Tangles of cables, sliders and switches of modular synths wound the friendship of Oxford producers Jeremy Moors, Kit Monteith and James Sharpe tightly emerging as band IOE AIE. Endless late nights of jamming dawned into the realisation that a full album was biding its time to surface from the murky shadows. Although, shadows do suit the unlit detachment from everyday life in debut album Shells: eight techno favoured tracks pound on through their grand mission. Out December 6th, 2021.
Like hazed footage in a film where a character meanders through a basement club in Germany of pipes, grey textures and sweat dripping ceilings to cruising on a freeway under the all-knowing sky. With no purpose, only the moment to be in, the songs fall into a loose concept of a short film featuring the night and its adventure. Stark poetry serpentines through the tracks, with the opener Four Quarters, keys underscore a take on the double meaning of the word saw with a hint of the lads 90s likings, which come out to rave in Divide and the muffled encounter of The Pacific.
The soundscaped beginning of Its Only Ever Autumn In England - where the trio derived its acronym- is where we take a turn on the map. Hypnotic composing braids together as an intimate narrative is told: "I've got photographs to prove I once swam naked with you." Not dressed with a hue of emotion, but soothing and blunt, drawing you into the shallows with the author. Verite Fairytale surges, the intensity rises in an industrial, slow burner and a solid middle of the record.
Patience granted tracks to breathe and find the essence of their meaning. There is a whole load of details and cross-over, and most of all, passion for craft, exhibited in the echo chambered Amado presenting a hint of a tune in an atypical time in the song. Storytelling continues with 18, where what sounds like a nostalgic frolic of an innocent night of youth with a pal bears an unexpected sci-fi angle, questioning what is real? What is perceived? What is true?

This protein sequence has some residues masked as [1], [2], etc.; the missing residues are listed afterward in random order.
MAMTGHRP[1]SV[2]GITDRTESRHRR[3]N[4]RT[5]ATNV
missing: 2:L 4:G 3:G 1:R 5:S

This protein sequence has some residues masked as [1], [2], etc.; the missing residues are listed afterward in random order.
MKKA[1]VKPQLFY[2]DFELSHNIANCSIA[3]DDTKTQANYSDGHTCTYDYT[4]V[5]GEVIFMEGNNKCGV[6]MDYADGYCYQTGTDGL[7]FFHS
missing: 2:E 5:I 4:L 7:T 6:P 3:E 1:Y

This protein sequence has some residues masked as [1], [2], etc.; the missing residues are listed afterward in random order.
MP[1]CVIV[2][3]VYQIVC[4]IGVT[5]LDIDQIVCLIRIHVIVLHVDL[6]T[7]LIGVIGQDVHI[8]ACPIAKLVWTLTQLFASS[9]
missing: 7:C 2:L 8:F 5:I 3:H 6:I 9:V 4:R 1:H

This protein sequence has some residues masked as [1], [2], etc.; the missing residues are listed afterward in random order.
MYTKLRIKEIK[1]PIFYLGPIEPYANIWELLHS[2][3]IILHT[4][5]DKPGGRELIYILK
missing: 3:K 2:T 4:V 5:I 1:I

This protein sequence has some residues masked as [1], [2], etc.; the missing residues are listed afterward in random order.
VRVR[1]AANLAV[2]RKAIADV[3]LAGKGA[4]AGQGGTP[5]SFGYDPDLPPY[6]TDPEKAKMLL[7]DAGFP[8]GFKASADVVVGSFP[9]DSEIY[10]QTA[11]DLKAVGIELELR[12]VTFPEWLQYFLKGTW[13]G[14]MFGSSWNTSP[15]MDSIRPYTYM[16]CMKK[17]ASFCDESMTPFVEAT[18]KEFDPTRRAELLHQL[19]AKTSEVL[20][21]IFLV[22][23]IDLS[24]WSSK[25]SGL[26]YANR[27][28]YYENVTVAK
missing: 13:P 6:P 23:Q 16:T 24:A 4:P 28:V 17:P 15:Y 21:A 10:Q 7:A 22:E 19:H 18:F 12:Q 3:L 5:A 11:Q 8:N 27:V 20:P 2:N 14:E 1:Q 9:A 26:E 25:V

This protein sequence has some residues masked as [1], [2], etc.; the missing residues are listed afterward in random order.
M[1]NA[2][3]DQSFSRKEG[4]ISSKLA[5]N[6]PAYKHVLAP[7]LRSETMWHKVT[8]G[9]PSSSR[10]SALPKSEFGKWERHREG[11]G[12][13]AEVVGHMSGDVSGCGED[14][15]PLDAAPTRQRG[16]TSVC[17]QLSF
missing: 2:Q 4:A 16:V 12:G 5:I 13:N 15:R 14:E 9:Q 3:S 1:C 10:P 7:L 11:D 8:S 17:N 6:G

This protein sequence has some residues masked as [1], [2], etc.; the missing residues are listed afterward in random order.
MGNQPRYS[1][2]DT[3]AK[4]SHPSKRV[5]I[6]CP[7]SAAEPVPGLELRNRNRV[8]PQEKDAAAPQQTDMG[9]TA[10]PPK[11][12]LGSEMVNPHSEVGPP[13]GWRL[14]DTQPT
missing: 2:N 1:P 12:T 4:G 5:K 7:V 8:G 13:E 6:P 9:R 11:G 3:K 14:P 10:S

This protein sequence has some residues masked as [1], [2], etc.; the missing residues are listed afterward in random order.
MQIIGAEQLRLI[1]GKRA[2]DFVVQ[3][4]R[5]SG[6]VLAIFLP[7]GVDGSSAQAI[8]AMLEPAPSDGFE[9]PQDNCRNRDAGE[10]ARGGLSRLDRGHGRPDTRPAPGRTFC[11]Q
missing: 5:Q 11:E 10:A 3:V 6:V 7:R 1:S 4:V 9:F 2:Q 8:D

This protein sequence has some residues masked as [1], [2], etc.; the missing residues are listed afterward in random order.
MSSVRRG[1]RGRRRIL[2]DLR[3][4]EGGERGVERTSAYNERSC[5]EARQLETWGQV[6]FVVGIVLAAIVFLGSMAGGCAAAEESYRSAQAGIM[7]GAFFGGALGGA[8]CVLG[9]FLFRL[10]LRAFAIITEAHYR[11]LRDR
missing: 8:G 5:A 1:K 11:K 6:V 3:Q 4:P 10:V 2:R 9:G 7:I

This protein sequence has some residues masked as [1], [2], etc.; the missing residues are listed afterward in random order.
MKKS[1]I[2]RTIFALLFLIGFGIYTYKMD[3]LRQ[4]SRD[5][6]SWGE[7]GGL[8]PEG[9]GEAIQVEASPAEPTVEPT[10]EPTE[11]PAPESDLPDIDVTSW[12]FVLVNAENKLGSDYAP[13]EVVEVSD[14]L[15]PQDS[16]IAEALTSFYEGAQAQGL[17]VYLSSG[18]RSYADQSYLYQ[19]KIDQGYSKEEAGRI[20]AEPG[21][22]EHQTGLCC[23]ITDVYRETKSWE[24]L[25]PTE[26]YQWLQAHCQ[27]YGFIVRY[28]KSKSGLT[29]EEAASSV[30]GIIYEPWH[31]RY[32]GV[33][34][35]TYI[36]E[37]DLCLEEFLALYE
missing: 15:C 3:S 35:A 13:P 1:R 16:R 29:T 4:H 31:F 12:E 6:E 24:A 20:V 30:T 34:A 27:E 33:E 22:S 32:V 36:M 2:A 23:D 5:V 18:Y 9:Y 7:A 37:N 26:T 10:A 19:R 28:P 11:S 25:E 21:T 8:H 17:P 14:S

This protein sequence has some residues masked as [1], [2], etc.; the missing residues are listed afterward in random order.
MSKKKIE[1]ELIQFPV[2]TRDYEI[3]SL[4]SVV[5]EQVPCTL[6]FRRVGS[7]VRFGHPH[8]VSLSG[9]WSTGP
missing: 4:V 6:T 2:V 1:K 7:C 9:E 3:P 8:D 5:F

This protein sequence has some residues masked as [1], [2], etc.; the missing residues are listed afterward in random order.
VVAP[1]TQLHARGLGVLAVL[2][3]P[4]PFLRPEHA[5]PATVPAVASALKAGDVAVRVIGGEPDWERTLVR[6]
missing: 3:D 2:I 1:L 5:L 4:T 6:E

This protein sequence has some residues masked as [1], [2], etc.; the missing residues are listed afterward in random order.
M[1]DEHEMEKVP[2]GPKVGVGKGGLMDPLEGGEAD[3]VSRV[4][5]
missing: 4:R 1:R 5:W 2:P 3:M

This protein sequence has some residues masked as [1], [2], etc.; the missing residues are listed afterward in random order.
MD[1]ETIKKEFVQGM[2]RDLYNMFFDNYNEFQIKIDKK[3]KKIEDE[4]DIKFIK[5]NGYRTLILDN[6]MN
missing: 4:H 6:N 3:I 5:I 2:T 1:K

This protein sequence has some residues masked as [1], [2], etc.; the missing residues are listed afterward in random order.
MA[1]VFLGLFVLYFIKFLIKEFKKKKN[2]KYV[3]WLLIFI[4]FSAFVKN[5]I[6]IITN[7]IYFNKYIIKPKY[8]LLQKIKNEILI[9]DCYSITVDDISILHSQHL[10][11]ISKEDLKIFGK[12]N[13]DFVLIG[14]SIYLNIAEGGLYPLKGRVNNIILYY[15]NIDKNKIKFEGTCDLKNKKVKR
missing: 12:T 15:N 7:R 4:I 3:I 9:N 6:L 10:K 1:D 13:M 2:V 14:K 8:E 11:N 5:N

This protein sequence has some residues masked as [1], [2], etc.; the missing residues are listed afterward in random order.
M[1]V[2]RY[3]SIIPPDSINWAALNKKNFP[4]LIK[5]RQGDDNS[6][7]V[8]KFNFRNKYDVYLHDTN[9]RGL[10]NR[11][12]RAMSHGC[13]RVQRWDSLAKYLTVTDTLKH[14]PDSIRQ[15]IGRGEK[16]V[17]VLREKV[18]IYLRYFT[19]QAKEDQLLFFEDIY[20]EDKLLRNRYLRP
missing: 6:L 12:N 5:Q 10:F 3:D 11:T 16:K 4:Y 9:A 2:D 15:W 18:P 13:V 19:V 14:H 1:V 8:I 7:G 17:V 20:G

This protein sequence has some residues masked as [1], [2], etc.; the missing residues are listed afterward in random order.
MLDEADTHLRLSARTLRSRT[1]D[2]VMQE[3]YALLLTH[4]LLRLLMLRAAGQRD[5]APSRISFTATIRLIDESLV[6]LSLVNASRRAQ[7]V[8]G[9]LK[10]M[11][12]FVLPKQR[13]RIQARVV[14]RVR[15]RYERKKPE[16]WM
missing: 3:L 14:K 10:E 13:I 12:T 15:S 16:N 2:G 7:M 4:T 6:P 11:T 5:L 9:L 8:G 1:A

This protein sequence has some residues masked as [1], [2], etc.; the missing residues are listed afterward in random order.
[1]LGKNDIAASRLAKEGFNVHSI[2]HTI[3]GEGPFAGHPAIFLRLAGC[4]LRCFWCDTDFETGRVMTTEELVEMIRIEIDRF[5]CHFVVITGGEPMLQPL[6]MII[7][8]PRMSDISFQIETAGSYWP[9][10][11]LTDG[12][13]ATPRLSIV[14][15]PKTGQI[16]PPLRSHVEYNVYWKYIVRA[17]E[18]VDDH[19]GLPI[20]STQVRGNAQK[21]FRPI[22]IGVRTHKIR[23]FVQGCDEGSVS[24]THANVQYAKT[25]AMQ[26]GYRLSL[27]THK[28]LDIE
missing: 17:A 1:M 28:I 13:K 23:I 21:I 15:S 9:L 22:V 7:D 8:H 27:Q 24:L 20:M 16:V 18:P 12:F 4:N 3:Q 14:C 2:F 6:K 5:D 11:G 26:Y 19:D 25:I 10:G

Written and produced by the group, following a remix for pals Everything Everything with Black Hyena, there are no rules to where this fits best for your listening pleasure, a musical chameleon ending with a big finish for Cities and Memories. A percussive trip around the globe and the statement that distance does not make the heart grow fonder; it is more, 'Distance makes the heart grow harder.' Coming full circle, an acid house melody and rumbling bass end the trek by three friends wanting only to feed on each other's capabilities and artistic vision as a collective.
Visit Bandcamp: Deluxe double vinyl: 2 x 12” 140gram BLACK vinyl LP record. White Paper Inner Bags / 300GSM Outer Sleeve. Includes unlimited streaming of SHELLS via the free Bandcamp app, plus high-quality download in MP3, FLAC and more.
Article by Beverley Knight